6. Do you where all of your important documents are?
Passport, will, medical records, copies of taxes filed, birth and marriage certificates, social security cards, car and house deeds, children’s school and vaccination records…everything you will need as you set up your independent life.
Scan copies to keep electronically so you can consult them even when not at home.
You probably should start by changing your will, followed by changes in the list of the beneficiaries of your life insurance policies, your IRA, etc.
Have you looked at your health insurance policies recently. Make sure coverage remains intact for you and your children.
7. You won’t want to, but it is necessary to deal with your credit cards and passwords. Change your PIN numbers and passwords on all of your cards and all of your online accounts, including
Uber, or any rider service, including taxis
Frequent Flyer accounts
If you are into social media:
8. What about your children?
Again, learn more about your children's different color personality tendencies so that you can better predict and understand how they will perceive and process the break up of their home.
Seek ways to insure that your leaving has the least negative impact possible on your children. This will be one of the most difficult pieces of getting a divorce. Children are always the innocent victims when families break up.
Do NOT ever use them as weapons against each other. Have your discussions with your potential ex away from the children, preferably when they are at the grandparents or at friends.
Do all you can to limit arguments, especially screaming matches between you and your soon to be ex. You have to think of custody, not from what you want or need, but from what your children want and need. Just because the two of you no longer feel love for one another you must respect them because your children love their mothers and fathers and should never be caught in the divorce vice script.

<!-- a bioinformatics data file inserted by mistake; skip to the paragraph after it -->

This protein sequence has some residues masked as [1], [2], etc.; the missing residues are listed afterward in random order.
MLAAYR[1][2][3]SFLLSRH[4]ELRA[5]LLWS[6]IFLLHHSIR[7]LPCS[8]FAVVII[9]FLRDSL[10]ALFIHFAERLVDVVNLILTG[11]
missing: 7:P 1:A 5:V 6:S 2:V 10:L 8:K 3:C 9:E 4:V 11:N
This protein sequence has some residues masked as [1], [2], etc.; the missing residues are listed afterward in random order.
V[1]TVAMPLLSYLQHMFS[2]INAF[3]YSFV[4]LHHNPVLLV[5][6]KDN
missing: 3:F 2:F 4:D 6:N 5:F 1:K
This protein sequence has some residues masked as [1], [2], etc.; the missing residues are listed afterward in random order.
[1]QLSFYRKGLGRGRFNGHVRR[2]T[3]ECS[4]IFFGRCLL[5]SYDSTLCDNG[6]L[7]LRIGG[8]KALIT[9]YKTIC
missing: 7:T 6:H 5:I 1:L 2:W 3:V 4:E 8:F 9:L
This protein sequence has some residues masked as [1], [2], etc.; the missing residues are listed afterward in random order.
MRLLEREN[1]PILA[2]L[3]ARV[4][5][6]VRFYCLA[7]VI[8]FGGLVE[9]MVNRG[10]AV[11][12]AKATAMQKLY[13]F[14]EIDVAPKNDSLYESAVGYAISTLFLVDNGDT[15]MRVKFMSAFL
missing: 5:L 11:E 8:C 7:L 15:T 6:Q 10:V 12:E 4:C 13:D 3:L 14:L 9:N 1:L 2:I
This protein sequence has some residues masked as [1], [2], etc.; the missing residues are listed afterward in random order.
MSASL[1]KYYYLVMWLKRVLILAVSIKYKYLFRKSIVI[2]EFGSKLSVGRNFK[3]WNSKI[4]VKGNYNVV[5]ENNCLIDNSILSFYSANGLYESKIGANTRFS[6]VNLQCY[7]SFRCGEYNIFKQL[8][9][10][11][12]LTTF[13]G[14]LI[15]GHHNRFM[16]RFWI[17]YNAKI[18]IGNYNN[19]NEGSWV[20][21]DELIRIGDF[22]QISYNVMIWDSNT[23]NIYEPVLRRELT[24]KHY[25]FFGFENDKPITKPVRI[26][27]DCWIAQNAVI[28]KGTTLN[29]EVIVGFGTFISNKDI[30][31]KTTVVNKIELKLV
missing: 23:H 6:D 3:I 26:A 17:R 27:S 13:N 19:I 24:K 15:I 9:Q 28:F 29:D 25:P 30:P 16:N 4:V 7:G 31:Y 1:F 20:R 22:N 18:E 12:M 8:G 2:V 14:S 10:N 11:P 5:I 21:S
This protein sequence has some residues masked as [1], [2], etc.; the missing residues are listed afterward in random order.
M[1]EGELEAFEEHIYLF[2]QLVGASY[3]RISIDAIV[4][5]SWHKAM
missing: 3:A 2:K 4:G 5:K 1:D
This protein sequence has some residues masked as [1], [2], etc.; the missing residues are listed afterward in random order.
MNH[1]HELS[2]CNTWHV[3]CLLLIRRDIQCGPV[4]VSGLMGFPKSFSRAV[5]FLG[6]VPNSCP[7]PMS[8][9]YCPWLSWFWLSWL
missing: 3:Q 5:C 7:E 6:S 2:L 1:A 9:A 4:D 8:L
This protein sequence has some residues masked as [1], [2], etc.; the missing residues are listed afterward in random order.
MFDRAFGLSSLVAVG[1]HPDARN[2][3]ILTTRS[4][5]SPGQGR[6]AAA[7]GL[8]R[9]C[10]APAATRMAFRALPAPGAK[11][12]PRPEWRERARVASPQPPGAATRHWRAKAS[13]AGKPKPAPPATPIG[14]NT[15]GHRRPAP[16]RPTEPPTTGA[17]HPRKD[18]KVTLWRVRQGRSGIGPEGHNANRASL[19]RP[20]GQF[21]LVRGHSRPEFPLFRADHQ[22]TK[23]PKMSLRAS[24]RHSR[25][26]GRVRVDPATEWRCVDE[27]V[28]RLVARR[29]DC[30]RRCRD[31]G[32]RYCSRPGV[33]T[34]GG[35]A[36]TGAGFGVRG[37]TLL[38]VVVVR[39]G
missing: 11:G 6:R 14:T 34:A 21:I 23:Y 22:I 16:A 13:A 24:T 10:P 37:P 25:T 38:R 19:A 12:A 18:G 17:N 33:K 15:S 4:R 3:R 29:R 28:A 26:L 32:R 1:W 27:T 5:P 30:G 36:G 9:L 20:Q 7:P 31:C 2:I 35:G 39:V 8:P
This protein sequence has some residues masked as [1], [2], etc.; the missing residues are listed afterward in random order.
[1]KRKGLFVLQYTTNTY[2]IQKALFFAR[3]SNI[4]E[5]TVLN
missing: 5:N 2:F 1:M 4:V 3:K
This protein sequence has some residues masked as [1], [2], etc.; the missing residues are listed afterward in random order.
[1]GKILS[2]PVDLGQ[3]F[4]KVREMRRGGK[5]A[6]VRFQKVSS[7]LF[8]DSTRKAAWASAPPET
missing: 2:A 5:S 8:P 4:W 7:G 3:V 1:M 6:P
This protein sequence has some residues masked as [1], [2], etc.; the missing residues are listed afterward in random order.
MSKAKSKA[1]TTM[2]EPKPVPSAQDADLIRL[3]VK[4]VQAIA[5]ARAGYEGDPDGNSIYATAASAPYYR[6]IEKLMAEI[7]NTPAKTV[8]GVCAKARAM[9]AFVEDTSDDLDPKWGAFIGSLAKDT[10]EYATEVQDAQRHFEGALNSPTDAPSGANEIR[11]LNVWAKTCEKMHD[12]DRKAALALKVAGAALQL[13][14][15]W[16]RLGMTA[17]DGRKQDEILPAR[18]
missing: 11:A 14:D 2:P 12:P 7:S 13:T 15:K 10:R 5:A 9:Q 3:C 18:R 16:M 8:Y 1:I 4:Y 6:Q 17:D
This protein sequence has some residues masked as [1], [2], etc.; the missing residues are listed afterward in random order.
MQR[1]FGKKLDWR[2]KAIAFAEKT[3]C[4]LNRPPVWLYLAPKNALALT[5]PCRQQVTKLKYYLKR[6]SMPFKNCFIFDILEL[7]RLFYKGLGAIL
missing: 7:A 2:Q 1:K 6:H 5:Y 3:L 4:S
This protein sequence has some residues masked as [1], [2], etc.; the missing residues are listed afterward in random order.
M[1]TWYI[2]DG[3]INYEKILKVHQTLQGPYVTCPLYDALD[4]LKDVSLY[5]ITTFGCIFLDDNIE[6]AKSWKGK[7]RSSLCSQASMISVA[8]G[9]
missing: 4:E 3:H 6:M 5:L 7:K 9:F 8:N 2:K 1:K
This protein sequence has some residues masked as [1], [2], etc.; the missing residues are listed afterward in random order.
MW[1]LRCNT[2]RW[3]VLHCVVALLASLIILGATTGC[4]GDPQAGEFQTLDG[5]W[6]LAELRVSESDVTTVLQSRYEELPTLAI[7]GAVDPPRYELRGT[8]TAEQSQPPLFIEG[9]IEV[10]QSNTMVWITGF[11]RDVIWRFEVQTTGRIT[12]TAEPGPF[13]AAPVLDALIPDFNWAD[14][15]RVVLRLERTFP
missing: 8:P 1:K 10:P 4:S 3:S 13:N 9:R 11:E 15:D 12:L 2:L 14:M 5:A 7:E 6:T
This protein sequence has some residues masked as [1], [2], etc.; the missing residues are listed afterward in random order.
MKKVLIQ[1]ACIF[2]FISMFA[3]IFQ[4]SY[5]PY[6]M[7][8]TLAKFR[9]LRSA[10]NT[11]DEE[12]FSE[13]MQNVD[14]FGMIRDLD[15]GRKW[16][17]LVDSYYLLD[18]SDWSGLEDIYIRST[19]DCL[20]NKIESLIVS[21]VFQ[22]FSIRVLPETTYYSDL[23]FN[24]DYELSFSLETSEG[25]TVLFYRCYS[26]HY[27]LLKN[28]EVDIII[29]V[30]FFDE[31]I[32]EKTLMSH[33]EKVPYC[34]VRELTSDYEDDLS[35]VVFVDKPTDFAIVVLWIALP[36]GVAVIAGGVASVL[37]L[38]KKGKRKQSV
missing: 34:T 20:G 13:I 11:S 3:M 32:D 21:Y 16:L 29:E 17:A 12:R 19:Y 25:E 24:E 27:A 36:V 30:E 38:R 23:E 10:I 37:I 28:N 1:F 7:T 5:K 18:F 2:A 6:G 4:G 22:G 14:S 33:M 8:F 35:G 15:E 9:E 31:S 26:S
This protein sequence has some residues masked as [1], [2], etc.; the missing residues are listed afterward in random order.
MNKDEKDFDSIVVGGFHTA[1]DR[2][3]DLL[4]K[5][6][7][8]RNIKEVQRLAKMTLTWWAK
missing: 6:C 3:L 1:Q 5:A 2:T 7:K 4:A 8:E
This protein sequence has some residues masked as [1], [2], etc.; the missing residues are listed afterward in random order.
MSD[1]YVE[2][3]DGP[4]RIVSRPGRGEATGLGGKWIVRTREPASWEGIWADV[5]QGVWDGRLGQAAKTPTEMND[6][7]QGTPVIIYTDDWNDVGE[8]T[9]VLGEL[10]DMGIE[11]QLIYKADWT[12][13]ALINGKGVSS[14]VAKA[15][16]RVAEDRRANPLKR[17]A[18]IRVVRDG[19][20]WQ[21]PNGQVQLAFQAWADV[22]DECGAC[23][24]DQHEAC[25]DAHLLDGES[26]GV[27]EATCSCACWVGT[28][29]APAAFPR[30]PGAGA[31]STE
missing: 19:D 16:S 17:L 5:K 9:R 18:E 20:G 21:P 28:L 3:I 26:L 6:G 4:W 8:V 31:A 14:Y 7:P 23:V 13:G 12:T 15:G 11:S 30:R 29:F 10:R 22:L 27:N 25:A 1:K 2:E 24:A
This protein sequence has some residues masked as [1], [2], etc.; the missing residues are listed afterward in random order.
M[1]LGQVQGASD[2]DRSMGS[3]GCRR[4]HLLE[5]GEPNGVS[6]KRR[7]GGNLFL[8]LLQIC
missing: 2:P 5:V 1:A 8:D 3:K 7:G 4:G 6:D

9. Got guns in the house? Move them to a safer place. Is your partner prone to acts of violence and aggression?
No matter how civil you both may be now, it’s always best to hedge on the side of caution. More than one crime of passion has been committed in the heat of an argument. But some people are more prone to violent acts of aggression than others. Is your partner one of them?
If you cannot get the guns out of the house, gather up all the ammunition and remove it from the premises. Remember guns are not the only weapons. People use knives, yard tools, anything they can get their hands on. If you are the least bit afraid, make sure you have someone with you to protect you as you are leaving. Safety first!
10. What are your most precious family heirlooms?
Separate and move what you believe to be precious to you to a place that is easily accessible to you. This includes jewelry, silver, china service, photos. It’s better to get these out of the house rather than have them become tools for any potential future battles. BUT also take care and respect what you know to be extremely valuable and sentimental to your partner. Don't attempt to take something they value highly just to punish them. It will only provoke them. Only in the ugliest divorce battles do these things become a problem, but only you can judge whether you believe your divorce will be incredibly ugly or not.
By the way, your wedding ring is yours to keep. Your partner may have paid for it, but it was a gift to you so you are the rightful owner, and they cannot insist on getting it back.
11. Who can I count on to be there to support me?
As I alluded to above, even if leaving your husband is your decision, you will need support and at times, protection. It can be in the form of a therapist, clergy, family, or your friends.
A therapist is always a good idea as this will give you a dedicated moment where you can air all of your emotions in a safe place.
12. What do I need to do to take care of ME and my children?
This is a stressful time. Be sure to set aside a few moments each day just to sit quietly, take a walk in nature, stretch or do some yoga or pilates, and look within.
Start envisioning a better future for yourself, and keep that in the forefront of your mind so that it will help you when the going gets rough.
Dawn Billings is the founder of RealtionshipHelp.com a website dedicated to providing resources to help strengthen and heal relationships. Dawn is the creator of the comprehensive ONLINE relationship programs called Relationship Help At Home, and is the Executive Director of the Relationship Help Resort in Arizona where she hosts private couple's retreats and marriage intensives to help people restore the love and connection in their marriages.
Dawn is also the author and architect of the Primary Colors Relationship Personality Tests and Insight Tools and the inventor of the patented parenting tool for toddlers called CAPABLES.